The Ecologist (1994) (below); ref, to ERT Brochure, 9/93
Mis-shaping Europe (below), p.12
MWG Report: "Trans-European Networks: Towards a master plan for the road network and road traffic", 5/92
"Infrastructure planning should not necessarily seek to promote an increase in capacity, since in certain instances the might boost transport demand" - Commission of the EC, COM (92), 48 final, para. 79
ERT, Missing Networks, 1991, p. 17
ERT, Education and European Competence, 1989, p. 4
ETUC, preliminary contribution to EC Commission White Paper, Brussels, 1993, p.4
ERT, Beating the Crisis, 1993, p. 5
ibid., p.23. For some really appalling stuff, see ERT's The Climate Change Debate, 1994.
op. cit. 9, p.26
ERT, Reshaping Europe, 1991, p. 48
ERT, European Industry, a Partner of the Developing World, 1993, p.18
op. cit. 6, p.13
op. cit. 9, p.25.


Recommended reading:
Ann Doherty & Olivier Hoedeman, "Mis-shaping Europe", The Ecologist, v.24, no.4, 7-8/94, p.135.
ASEED Europe, Mis-shaping Europe - £5 from Postbus 92066, 1090 AB Amsterdam; tel 0031 20 668 2236; fax 0031 20 665 0166. Contact ASEED for more info on ERT campaigns.
ERT has over 30 entertaining documents, (incl those mentioned above) available free from ERT, Avenue Henri Jaspar 113, B-1060 BRUSSELS; tel 0032 2 534 31 00; fax 0032 2 534 73 48.

Confederation of British Industry (CBI)
Centre Point, 103 New Oxford Street, London WC1A 1DUtel. 0171 379 7400 CBI Web site

The CBI is the representative body for British business as a whole. Its membership of 250,000 firms employs about half the UK's workforce.The stated objectives of the CBI are "to uphold the market system and the profit motive that sustains it." (1)

It works both proactively, in forming and pushing policies, and reactively, in trying to deflect government proposals. In fact few policies or bills are written without extensive consultation with the CBI. It has daily contact with every level of government, with civil servants, with Ministers (including the PM), and once a bill reaches Westminster with MPs1. The CBI's chief economist is a member of the independent panel of Six Wise Persons which advises the Chancellor on the Budget (2).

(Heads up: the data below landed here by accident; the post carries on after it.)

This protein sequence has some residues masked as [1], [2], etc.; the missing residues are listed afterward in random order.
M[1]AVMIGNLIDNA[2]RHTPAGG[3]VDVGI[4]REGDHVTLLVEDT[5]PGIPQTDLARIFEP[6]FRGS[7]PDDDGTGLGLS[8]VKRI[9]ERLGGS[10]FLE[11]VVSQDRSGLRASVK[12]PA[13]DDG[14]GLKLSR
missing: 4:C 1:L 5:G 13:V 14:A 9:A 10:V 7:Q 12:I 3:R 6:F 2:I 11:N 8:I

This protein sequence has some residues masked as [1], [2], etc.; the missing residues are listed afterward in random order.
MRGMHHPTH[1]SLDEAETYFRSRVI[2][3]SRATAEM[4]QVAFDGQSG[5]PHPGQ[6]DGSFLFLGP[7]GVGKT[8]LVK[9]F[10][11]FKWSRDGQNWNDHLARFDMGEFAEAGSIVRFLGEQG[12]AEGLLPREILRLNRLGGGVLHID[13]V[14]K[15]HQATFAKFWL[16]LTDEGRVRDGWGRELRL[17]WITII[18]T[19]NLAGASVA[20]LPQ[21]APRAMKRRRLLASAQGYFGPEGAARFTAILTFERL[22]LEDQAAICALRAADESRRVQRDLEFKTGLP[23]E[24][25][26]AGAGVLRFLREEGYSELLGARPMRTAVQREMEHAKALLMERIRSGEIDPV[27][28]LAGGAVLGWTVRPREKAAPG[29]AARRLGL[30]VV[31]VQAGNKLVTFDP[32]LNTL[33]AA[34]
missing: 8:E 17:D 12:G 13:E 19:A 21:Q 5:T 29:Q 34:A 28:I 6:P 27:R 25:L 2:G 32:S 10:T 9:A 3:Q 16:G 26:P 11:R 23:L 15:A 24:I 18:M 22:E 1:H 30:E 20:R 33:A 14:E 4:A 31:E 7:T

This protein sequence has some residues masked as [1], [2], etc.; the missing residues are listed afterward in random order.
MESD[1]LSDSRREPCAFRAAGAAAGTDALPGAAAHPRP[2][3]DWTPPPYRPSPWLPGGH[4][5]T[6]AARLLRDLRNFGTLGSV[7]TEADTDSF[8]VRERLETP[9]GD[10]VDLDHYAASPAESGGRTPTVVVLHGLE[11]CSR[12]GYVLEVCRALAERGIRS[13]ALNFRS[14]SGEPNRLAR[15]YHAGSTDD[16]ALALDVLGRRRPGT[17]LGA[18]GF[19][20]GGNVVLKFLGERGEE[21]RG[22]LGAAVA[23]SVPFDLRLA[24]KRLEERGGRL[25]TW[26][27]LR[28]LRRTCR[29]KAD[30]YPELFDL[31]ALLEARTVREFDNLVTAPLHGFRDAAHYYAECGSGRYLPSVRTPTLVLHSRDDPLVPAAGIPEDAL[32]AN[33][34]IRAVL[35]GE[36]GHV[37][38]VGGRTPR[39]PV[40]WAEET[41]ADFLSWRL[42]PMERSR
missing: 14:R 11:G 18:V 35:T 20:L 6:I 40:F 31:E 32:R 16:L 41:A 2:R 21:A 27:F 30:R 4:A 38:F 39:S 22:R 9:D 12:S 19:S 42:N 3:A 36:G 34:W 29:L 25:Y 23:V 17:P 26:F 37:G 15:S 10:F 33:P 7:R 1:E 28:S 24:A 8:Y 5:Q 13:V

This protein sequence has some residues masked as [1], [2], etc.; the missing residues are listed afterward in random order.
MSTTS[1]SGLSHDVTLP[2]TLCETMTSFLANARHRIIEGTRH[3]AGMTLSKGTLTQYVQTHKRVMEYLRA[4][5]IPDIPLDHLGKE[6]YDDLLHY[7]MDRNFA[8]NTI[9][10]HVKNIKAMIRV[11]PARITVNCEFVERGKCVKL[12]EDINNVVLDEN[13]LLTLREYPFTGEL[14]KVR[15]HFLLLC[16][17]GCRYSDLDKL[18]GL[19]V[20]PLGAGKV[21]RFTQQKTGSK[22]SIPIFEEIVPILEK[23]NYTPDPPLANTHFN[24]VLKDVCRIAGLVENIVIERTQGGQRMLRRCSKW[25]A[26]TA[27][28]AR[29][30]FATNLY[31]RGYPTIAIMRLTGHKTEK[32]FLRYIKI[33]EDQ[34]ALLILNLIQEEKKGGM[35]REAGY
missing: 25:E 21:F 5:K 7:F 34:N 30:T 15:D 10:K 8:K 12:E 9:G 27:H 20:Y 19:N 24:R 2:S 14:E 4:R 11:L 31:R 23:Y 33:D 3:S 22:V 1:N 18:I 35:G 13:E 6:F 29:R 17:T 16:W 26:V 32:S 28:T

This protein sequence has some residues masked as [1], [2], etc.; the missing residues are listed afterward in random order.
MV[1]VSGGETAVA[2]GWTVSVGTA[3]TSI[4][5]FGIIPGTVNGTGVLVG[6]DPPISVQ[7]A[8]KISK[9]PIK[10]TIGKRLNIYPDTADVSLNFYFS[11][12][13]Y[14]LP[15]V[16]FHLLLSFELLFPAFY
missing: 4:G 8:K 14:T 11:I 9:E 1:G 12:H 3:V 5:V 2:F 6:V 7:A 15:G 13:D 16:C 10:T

The internal structure of the CBI is fairly elaborate, with 21 policy committees (each having several sub-committees), from Europe to energy to education, plus 13 regional committees. It has about 300 staff (1).

The general election is obviously an important event for the CBI, and it has produced its own manifesto, Prospering in the Global Economy (3).

The CBI consistently argues for a flexible workforce, including part-time and temporary workers (4); it unsuccessfully fought the EC's Working Time Directive (alongside the government) (5); and has opposed the DTI's consultative document proposing greater employee consultation and involvement in company decisions (6). In the 5-yearly Health & Safety (H?) review by the DoE, it has attacked proposals to charge high-risk companies (such as oil extraction, chemicals) for their H? inspections (5).

In response to the EC's proposed widening of the Integrated Pollution Prevention and Control Directive, the CBI demanded "a clear justification in terms of environmental need and sound cost / benefit analysis" (the usual industry need for an excessively high level of certainty) (5). It has challenged the international bio-safety (biotechnology safety) protocol to the biodiversity convention, on the grounds that it could discourage R?, commit countries to over-regulation, and deprive them of discretion (6) (discretion which would allow companies to play countries off against each other and invest in whichever has the lowest standards.) It has opposed the carbon tax and emissions restrictions, preferring voluntary self-regulation by companies (I wonder why?); and supported privatisation of the nuclear industry (7).